Bulson, Ray. “Salmonberry.” Wilderness Visions, Inc.. Web, http://www.raybulson.com/Large_Photo_Pages/photoID_20100708-Wildberry-MG_4442.html.
EchoHawk, Terry . “04.02.08–Traditional Medicine and Foods–Salmonberry and Thimbleberry « Raven’s Ruff Stuff And Other Things Native.” Raven’s Ruff Stuff And Other Things Native. http://arcticrose.wordpress.com/2008/04/02/040208-traditional-medicine-and-foods-salmonberry-and-thimbleberry/ (accessed November 18, 2012)
Flags of Lewis and Clark, “Encounter Tribes.” Last modified 07/08/2002. Accessed November 20, 2012. http://www.tmealf.com/lewisclark/lc.htm.
Gunther, Erna. “Ethnobotany of Western Washington Revised Edition 1973.” (Seattle; University of Washington, 1945), p. 35.
Harune, B. ”Native American Coyote Design.”Deviantart. Last modified 10/29/2009. Accessed November 20, 2012. http://bharune.deviantart.com/art/Native-American-Coyote-Design-85232991.
Home Bug Gardener, “For Madeline in May.” Last modified 05/14/2011. Accessed November 20, 2012. http://homebuggarden.blogspot.com/2011_05_01_archive.html.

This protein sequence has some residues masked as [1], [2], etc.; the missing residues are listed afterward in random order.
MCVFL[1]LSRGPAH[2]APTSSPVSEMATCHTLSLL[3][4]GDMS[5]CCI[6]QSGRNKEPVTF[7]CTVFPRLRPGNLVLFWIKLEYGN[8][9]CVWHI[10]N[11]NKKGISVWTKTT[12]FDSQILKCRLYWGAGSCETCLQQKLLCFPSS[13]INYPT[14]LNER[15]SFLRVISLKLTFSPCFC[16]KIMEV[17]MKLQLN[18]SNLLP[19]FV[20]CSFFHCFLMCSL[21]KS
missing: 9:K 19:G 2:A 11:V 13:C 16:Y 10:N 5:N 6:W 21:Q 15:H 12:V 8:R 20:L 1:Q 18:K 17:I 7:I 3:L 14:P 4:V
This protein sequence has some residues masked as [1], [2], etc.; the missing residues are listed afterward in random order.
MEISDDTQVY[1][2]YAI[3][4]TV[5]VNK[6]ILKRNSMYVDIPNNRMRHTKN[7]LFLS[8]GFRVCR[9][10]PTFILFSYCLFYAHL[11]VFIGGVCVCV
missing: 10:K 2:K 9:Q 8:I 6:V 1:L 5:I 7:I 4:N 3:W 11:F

Jones, Anore. “Nauriat Nigiñaqtuat Plants that we Eat.” (Manilaq Association, 1983): v, vii, 71-77.
Lincoln, Kelly . “Salmonberry Season – The Delta Discovery.” The Delta Discovery Homepage. http://www.deltadiscovery.com/story/2012/08/08/in-our-native-land/salmonberry-season/359.html (accessed November 19, 2012).
“Rubus Spectabilis.” Rubus Spectabilis. N.p., n.d. Web. 20 Nov. 2012. <http://www.fs.fed.us/database/feis/plants/shrub/rubspe/all.html>.
“Salmonberry Bush? How can you Tell?.” Posted 06/02/2009. United Montessori Association. 06/02/2009. Web, http://www.youtube.com/watch?v=3fH_6mRJN9U&feature=related.
Stevens, M., and D. Darris. “Plant Guide for Salmonberry (Rubus Spectabilis).” USDA-Natural Resources Conservation Service, Plant Materials Center, Davis, California. 2000.
About Devon G. Peña
A lifelong activist in the environmental justice and resilient agriculture movements, Devon G. Peña is a Professor of American Ethnic Studies, Anthropology, and Environmental Studies at the University of Washington in Seattle. He also works on the family’s historic acequia farm in San Acacio, Colorado.
A pioneering interdisciplinary research scholar and widely-cited author, his most recent books include Mexican Americans and the Environment: Tierra y Vida (U. of Arizona Press, 2005) and The Oxford Encyclopedia of Latinos and Latinas in the United States (senior editor, Oxford University Press, 2005).
Dr. Peña is the Founder and President of The Acequia Institute, the nation’s first Latina/o charitable foundation dedicated to supporting research and education for the environmental and food justice movements.
Read this article as it was originally published here.